Additional effects, features and advantages will be apparent in the written description that follows.
The novel features believed characteristic of the invention are set forth in the appended claims. The invention itself however, as well as a preferred mode of use, further objects and advantages thereof, will best be understood by reference to the following detailed description of an illustrative embodiment when read in conjunction with the accompanying drawings, wherein:
With reference to the Figures where like reference numerals refer to like structures, motor vehicle parts for the vehicle's body, such as reinforcement structures and the like, often have at least one void in their configuration. The parts can be used for medium to heavy duty trucks and school buses.
The parts are made of plastic with reinforcing fibers, such as fiberglass. The plastic forms from a charge of composite material comprising a resin and fibers. The resin is usually a thermoset, such as polyester or epoxy resin, although a thermoplastic resin could be used. The fibers are glass or carbon, although metal fibers could be used. The composite material is preferably sheet molding compound (SMC), which is usually a thermoset resin and glass fibers. Fibers can be short chopped, long fibers or a mixture. The composite material can also have inorganic fillers, a release agent, a catalyst, curing agents, and the like, all of which are well known in the art.
When closed, the mold has at least one restriction 110 to prevent the melted resinous material from flowing into that portion of the mold. The restriction 110 can be in either mold portions 104 or form by the closing of the mold. The restriction 110 has a shape that corresponds to the shape of at least part of a void in the configuration of the part. A flow path 112 is in fluid communication with the reservoir 108 and borders at least part of the restriction 110. The flow path 112 has a shape that corresponds to a border 116 defining at least part of the void and can define all of the void. Multiple flow paths can be used around a single restriction. Additional restrictions, additional flow paths and additional reservoirs can be used in one mold to form different structures and any additional voids in one part. At least part of the flow path is preferably kept free from the charge of composite material before melting.
Once the charge of the composite material is placed in one of the mold portions 104, such as into the reservoir 108, the other mold portion is closed onto the first mold portion to form the mold. The first portion can be heated before closing, if desired.
After closing, heat and pressure are applied to the closed mold to melt the resin. The pressure can be supplied by one of mold portions compressing the other mold portion and the charge. The pressure applied to the mold can range from about 200 psi to about 1500 psi. The temperature applied to the mold can range from about 250 EF to about 325 EF.
The configuration and the void form within the closed mold 102. Once the resin melts, a flow front 114 of resinous material forms an edge of the charge. The flow front 114 is allowed to flow into the flow path 112 from the reservoir 108 and around the restriction 110. Typically the pressure in the mold forces the resinous material into the flow path 112. At least part of the border 116 of the void forms in the flow path 112. A second flow front 115 is allowed to flow into the flow path 112 from the reservoir 108 and around the restriction 110 from a second direction.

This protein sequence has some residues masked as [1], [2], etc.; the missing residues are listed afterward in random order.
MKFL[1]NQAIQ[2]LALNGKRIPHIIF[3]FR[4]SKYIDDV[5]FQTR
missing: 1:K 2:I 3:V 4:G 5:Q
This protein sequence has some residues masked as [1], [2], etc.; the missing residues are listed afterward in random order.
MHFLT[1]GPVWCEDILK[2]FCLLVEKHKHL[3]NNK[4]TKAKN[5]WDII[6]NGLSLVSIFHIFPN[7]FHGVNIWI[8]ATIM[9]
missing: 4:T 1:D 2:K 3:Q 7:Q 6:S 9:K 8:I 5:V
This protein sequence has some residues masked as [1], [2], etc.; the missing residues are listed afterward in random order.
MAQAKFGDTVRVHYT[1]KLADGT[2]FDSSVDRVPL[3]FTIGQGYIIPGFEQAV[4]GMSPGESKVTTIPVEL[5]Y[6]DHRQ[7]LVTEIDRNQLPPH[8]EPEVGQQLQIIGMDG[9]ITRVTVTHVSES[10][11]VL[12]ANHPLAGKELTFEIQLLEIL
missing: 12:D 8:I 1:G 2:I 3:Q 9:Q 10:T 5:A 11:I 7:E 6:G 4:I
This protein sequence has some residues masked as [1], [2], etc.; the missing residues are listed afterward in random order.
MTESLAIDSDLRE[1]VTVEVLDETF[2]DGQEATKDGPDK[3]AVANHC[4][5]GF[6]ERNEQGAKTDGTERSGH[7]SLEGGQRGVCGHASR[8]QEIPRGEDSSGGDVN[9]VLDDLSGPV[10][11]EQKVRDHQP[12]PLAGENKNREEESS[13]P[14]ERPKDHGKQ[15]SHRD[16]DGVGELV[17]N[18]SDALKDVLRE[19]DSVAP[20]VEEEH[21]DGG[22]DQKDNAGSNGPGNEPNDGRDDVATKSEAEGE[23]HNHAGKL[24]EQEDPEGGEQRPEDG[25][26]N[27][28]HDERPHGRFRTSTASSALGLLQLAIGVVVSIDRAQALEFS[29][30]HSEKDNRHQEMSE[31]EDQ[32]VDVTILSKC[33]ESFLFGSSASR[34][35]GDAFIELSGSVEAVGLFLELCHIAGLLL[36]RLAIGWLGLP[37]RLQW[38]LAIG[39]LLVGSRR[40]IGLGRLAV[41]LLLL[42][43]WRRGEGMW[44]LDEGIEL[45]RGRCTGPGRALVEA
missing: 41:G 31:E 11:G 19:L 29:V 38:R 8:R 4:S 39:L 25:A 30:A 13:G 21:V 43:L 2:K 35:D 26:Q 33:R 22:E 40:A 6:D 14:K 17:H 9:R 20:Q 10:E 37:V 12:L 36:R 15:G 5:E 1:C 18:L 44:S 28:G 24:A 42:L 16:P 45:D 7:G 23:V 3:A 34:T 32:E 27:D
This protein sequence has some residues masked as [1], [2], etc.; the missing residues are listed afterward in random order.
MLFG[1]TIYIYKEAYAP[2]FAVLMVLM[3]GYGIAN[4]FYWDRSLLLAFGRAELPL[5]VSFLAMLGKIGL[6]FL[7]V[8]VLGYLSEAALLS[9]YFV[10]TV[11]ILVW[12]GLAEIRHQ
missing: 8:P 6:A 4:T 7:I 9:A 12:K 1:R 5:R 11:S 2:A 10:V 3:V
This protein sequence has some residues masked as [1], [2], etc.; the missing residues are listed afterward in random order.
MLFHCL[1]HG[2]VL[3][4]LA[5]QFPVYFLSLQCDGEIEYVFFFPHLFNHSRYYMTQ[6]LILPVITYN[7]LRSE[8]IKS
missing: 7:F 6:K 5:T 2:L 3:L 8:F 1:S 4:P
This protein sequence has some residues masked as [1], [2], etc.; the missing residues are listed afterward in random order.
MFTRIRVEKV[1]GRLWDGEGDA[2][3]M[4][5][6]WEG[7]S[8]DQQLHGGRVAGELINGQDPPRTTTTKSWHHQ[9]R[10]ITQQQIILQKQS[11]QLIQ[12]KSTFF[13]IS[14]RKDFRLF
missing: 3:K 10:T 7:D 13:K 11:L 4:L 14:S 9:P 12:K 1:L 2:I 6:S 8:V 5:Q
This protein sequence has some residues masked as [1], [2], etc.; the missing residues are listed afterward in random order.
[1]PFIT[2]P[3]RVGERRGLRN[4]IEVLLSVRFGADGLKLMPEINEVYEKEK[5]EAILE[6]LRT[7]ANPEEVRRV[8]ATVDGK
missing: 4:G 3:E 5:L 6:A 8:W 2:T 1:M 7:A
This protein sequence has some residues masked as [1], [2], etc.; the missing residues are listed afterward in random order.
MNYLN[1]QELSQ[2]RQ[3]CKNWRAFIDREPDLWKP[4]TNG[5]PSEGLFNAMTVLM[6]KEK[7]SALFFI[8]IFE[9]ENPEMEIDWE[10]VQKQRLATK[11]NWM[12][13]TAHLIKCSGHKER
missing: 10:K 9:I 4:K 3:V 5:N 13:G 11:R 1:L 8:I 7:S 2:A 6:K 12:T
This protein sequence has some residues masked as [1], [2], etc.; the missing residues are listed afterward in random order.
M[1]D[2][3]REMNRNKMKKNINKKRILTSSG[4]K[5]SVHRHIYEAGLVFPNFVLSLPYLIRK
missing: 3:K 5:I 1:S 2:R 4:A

The closed mold may contain additional restrictions corresponding to additional voids in the configuration for the motor vehicle part. These additional restrictions can have additional flow paths around them. Additional flow fronts of resinous material flow into the additional flow paths around the additional restrictions.
The configuration at least partially sets within the closed mold. For thermosetting resins, the part is also cured, although curing could be finished outside of the mold after partially setting.
The molded configuration is removed from the mold and can be deflashed 84. After deflashing, extra objects can be attached 92. Next, the configuration is typically loaded into a subassembly fixture 94. Other vehicle parts can be attached, such as with adhesive 96 or fastening 98 before assembly 100.
The method of the invention allows some parts to form a void that is a portion of an opening used in the assembled frame or vehicle. The completed opening forms by combining one part, such as a left rear reinforcement 26 as shown in
The method of the invention eliminates the costly steps of molding a configuration of the part without the void, then using a secondary operation to make the void by cutting the configuration and removing the cut piece. The method also eliminates other costs associated with the secondary operations, such as labor, racking and unracking of the part, moving the part to another work station, loading and unloading the part into additional machines, tooling and programming and maintenance of the additional machines, waste disposal, water purification, dust collection, waste disposal of the waste material, and the like.